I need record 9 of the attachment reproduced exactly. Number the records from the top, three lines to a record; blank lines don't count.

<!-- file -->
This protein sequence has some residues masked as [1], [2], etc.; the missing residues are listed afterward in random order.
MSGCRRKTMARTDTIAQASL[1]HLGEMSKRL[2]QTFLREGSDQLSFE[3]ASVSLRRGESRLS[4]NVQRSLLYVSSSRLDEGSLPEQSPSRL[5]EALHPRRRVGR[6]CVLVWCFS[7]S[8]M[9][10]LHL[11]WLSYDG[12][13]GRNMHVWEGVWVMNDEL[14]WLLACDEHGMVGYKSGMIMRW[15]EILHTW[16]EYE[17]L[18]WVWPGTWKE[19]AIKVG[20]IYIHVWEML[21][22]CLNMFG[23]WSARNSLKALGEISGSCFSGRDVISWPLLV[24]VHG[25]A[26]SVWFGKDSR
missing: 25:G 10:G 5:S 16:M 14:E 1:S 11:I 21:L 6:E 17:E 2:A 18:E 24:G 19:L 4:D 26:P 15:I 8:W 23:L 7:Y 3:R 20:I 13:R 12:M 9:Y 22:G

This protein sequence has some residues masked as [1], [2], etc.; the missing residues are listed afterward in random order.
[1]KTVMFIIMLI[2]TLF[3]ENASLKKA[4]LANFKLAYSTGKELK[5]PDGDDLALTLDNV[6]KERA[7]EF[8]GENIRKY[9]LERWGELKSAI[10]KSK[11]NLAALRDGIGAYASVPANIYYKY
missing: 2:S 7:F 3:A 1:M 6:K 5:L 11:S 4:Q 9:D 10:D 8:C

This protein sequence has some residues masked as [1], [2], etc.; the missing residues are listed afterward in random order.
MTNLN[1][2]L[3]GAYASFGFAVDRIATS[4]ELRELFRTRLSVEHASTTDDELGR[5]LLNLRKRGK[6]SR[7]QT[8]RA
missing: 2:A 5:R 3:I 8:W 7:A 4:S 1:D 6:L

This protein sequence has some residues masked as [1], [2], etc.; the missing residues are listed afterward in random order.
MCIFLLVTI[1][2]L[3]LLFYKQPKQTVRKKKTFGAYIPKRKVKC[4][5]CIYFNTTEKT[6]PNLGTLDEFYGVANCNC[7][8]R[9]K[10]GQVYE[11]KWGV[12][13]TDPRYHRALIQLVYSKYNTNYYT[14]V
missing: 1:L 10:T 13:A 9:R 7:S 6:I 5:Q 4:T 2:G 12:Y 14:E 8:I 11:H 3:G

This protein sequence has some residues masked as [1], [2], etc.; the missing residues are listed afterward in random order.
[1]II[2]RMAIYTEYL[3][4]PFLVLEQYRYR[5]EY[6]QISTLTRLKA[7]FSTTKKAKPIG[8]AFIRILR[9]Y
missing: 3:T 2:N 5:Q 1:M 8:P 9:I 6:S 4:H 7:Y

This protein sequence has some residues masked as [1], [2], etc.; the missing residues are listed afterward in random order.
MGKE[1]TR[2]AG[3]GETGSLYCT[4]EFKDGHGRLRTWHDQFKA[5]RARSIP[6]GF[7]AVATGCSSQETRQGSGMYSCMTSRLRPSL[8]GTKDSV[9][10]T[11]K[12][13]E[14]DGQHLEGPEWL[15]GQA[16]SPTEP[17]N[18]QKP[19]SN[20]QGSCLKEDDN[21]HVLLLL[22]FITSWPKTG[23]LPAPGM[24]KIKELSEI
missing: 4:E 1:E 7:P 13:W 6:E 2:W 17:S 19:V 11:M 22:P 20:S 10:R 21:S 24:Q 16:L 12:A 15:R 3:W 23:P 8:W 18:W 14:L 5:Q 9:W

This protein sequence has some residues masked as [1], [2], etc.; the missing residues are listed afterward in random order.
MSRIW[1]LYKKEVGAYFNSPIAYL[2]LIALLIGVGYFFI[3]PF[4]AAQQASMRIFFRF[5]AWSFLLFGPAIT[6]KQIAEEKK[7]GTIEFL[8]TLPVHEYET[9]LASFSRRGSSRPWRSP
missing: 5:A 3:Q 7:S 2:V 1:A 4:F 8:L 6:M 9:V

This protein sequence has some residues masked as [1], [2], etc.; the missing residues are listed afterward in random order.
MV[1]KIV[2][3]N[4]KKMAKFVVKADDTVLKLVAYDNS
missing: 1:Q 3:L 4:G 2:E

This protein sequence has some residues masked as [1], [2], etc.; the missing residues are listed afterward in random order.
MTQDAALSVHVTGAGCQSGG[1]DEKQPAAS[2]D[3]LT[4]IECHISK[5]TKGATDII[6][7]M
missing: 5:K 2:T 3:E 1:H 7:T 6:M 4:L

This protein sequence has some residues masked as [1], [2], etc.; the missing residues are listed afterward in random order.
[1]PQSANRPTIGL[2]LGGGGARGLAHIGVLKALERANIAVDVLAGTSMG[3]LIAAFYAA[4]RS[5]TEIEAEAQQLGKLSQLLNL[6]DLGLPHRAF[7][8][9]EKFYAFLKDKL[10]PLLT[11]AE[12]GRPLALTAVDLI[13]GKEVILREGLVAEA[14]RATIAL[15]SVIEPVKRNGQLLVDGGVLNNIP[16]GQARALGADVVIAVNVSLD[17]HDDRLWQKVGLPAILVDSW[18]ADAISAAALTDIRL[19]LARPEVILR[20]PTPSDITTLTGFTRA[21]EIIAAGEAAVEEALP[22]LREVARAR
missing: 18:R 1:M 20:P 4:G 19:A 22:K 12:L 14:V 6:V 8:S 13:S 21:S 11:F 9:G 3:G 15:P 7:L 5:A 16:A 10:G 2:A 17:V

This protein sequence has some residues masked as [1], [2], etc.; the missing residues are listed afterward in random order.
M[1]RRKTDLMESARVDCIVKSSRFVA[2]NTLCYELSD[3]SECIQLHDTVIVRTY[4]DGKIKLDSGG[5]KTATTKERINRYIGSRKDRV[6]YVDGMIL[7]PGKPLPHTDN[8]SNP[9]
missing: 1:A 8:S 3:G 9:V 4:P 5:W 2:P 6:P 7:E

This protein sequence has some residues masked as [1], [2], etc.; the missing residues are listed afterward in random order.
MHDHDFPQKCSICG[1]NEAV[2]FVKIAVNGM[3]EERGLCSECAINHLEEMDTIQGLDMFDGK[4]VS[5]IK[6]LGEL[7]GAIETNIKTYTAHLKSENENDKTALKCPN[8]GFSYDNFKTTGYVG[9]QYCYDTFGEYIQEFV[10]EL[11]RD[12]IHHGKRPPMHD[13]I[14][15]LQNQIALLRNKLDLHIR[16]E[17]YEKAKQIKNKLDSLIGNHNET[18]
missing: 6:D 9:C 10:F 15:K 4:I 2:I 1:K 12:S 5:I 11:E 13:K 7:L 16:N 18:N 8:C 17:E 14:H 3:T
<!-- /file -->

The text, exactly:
This protein sequence has some residues masked as [1], [2], etc.; the missing residues are listed afterward in random order.
MTQDAALSVHVTGAGCQSGG[1]DEKQPAAS[2]D[3]LT[4]IECHISK[5]TKGATDII[6][7]M
missing: 5:K 2:T 3:E 1:H 7:T 6:M 4:L